Leadership Award


Former OCBA president to be saluted by State Bar

By Tom Kirvan
Legal News

When Mike Sullivan took office as president of the Oakland County Bar Association in the summer of 2007, Kimberly Cahill was in the final few months of her year as the leader of the State Bar of Michigan, a time when she championed the organization’s Access to Justice program.

Her exemplary leadership of the State Bar during that 2006-07 presidential year dovetailed neatly with Sullivan’s role at the helm of the OCBA, which he deftly guided while highlighting the efforts of lawyers who “devoted their ‘spare time’ to giving back to the community through participation in charitable organizations.”

Fittingly, Sullivan will step into the State Bar spotlight himself on Thursday, Sept. 26, when he receives the Kimberly M. Cahill Bar Leadership Award, one of the most coveted honors the organization annually presents.

The award, named in memory of the late State Bar president who died of cancer in January 2008 at the age of 47, recognizes a legal “leader for excellence in promoting the ideal of professionalism and equal justice for all.” The honor will be presented to Sullivan at the State Bar’s Inauguration & Awards Luncheon on September 26 in Novi.

“I am deeply honored to receive this award,” said Sullivan, who for the past decade served as the president of Collins, Einhorn, Farrell in Southfield. “I have enjoyed every minute of my bar service and am convinced that it has rewarded me with friendships and experiences I never would have had without it.”

Throughout his 35-year career in the law, Sullivan has “epitomized the ideal of professionalism,” according to Theresa Asoklis and Daniel Collins, the co-managing partners of Collins Einhorn.

In nominating Sullivan for the award, Asoklis, Collins, and David Anderson saluted their colleague for “his unwavering and dedicated service to multiple bar associations, his representation of his fellow lawyers in professional liability claims, and his leadership as managing partner of the law firm where he has spent his entire career.”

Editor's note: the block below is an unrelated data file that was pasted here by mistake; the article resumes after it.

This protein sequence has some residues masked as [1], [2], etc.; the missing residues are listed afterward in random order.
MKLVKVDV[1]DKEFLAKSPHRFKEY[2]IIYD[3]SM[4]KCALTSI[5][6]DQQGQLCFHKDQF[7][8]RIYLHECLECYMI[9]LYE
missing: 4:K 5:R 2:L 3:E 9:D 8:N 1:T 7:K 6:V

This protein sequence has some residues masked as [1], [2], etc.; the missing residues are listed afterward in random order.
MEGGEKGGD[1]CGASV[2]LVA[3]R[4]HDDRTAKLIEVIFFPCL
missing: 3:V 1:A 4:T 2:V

During his time as president of the OCBA from 2007-08, Sullivan “took on the challenge of attempting to change the public’s perception of lawyers, as well as lawyers’ perceptions of themselves,” Asoklis and Collins wrote in their nomination letter. In addition, they noted, “Mike was equally dedicated to the charitable goals of the Oakland County Bar Foundation, serving on its Board of Directors for several years, and ultimately serving as OCBF President in 2009-10.”

Sullivan, an alumnus of the University of Notre Dame and the University of Detroit Mercy School of Law, also has been active with the State Bar for many years, most recently chairing the Council of its Negligence Section.

“So he has not only actively participated in these bar associations, he has led each one, and has done so with the highest degree of professionalism,” Asoklis and Collins wrote.
One of seven children, Sullivan has excelled at challenges since childhood.

“Hey, I was raised in a household with six sisters,” he said with a smile. “I know all about challenges.”

It was his mother, Marion, who gave him the nudge to pursue a career in the law. Actually, it was more like a shove.

“My mom decided early on that I was going to be a lawyer, and she had the only vote that counted,” Sullivan wrote in a column that appeared during his year as president of the OCBA.

Sullivan titled the column, “My Mother Made Me Do It.” Indeed, she did.